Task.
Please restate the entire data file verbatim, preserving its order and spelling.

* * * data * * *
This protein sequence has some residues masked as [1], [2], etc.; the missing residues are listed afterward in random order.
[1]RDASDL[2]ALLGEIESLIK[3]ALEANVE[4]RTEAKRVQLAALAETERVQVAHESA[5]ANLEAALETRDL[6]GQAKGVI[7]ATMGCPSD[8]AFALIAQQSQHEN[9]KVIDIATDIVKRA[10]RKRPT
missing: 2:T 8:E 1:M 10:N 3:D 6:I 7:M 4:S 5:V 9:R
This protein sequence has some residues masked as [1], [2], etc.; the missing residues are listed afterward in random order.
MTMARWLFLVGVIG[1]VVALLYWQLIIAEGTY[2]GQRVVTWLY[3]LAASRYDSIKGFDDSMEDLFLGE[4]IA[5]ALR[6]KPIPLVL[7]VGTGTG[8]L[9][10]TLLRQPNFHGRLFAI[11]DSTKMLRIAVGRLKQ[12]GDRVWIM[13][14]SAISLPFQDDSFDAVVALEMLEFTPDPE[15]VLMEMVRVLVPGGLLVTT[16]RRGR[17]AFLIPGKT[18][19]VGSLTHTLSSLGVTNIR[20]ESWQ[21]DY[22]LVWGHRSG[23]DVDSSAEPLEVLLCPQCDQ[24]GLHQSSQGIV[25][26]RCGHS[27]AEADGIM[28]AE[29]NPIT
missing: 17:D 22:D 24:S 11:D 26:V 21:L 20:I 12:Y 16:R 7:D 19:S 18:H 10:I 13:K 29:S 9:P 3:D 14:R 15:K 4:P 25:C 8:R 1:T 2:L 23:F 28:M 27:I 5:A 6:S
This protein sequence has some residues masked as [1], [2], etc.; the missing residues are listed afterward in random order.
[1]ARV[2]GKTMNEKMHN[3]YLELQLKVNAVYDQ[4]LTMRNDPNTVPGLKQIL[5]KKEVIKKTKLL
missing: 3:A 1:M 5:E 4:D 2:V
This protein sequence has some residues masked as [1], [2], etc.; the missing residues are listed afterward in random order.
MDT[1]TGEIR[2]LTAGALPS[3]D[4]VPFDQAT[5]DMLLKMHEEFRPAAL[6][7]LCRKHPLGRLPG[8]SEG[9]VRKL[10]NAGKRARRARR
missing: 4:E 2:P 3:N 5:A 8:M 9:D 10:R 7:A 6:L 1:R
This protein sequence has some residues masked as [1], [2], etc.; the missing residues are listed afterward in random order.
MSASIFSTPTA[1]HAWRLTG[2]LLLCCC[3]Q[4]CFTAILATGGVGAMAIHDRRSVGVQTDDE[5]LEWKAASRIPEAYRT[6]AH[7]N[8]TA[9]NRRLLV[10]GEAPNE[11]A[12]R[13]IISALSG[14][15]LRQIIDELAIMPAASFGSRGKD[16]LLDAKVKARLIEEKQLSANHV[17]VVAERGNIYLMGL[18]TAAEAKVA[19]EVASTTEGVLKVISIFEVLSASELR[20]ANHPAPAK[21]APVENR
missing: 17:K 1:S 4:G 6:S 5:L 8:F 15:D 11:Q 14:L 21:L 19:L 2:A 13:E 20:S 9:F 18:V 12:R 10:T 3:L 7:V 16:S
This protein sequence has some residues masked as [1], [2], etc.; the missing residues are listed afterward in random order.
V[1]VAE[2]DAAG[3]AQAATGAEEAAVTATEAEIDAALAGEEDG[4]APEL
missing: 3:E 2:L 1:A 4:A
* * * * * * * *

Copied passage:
This protein sequence has some residues masked as [1], [2], etc.; the missing residues are listed afterward in random order.
[1]RDASDL[2]ALLGEIESLIK[3]ALEANVE[4]RTEAKRVQLAALAETERVQVAHESA[5]ANLEAALETRDL[6]GQAKGVI[7]ATMGCPSD[8]AFALIAQQSQHEN[9]KVIDIATDIVKRA[10]RKRPT
missing: 2:T 8:E 1:M 10:N 3:D 6:I 7:M 4:S 5:V 9:R
This protein sequence has some residues masked as [1], [2], etc.; the missing residues are listed afterward in random order.
MTMARWLFLVGVIG[1]VVALLYWQLIIAEGTY[2]GQRVVTWLY[3]LAASRYDSIKGFDDSMEDLFLGE[4]IA[5]ALR[6]KPIPLVL[7]VGTGTG[8]L[9][10]TLLRQPNFHGRLFAI[11]DSTKMLRIAVGRLKQ[12]GDRVWIM[13][14]SAISLPFQDDSFDAVVALEMLEFTPDPE[15]VLMEMVRVLVPGGLLVTT[16]RRGR[17]AFLIPGKT[18][19]VGSLTHTLSSLGVTNIR[20]ESWQ[21]DY[22]LVWGHRSG[23]DVDSSAEPLEVLLCPQCDQ[24]GLHQSSQGIV[25][26]RCGHS[27]AEADGIM[28]AE[29]NPIT
missing: 17:D 22:D 24:S 11:D 26:V 21:L 20:I 12:Y 16:R 7:D 19:S 18:H 10:I 13:K 29:S 9:P 3:D 14:R 15:K 4:P 25:C 8:R 1:T 2:L 23:F 28:M 27:I 5:A 6:S
This protein sequence has some residues masked as [1], [2], etc.; the missing residues are listed afterward in random order.
[1]ARV[2]GKTMNEKMHN[3]YLELQLKVNAVYDQ[4]LTMRNDPNTVPGLKQIL[5]KKEVIKKTKLL
missing: 3:A 1:M 5:E 4:D 2:V
This protein sequence has some residues masked as [1], [2], etc.; the missing residues are listed afterward in random order.
MDT[1]TGEIR[2]LTAGALPS[3]D[4]VPFDQAT[5]DMLLKMHEEFRPAAL[6][7]LCRKHPLGRLPG[8]SEG[9]VRKL[10]NAGKRARRARR
missing: 4:E 2:P 3:N 5:A 8:M 9:D 10:R 7:A 6:L 1:R
This protein sequence has some residues masked as [1], [2], etc.; the missing residues are listed afterward in random order.
MSASIFSTPTA[1]HAWRLTG[2]LLLCCC[3]Q[4]CFTAILATGGVGAMAIHDRRSVGVQTDDE[5]LEWKAASRIPEAYRT[6]AH[7]N[8]TA[9]NRRLLV[10]GEAPNE[11]A[12]R[13]IISALSG[14][15]LRQIIDELAIMPAASFGSRGKD[16]LLDAKVKARLIEEKQLSANHV[17]VVAERGNIYLMGL[18]TAAEAKVA[19]EVASTTEGVLKVISIFEVLSASELR[20]ANHPAPAK[21]APVENR
missing: 17:K 1:S 4:G 6:S 5:L 8:F 15:D 11:Q 14:L 21:L 19:L 2:A 13:E 20:S 9:F 18:V 12:R 10:T 3:L 7:V 16:S
This protein sequence has some residues masked as [1], [2], etc.; the missing residues are listed afterward in random order.
V[1]VAE[2]DAAG[3]AQAATGAEEAAVTATEAEIDAALAGEEDG[4]APEL
missing: 3:E 2:L 1:A 4:A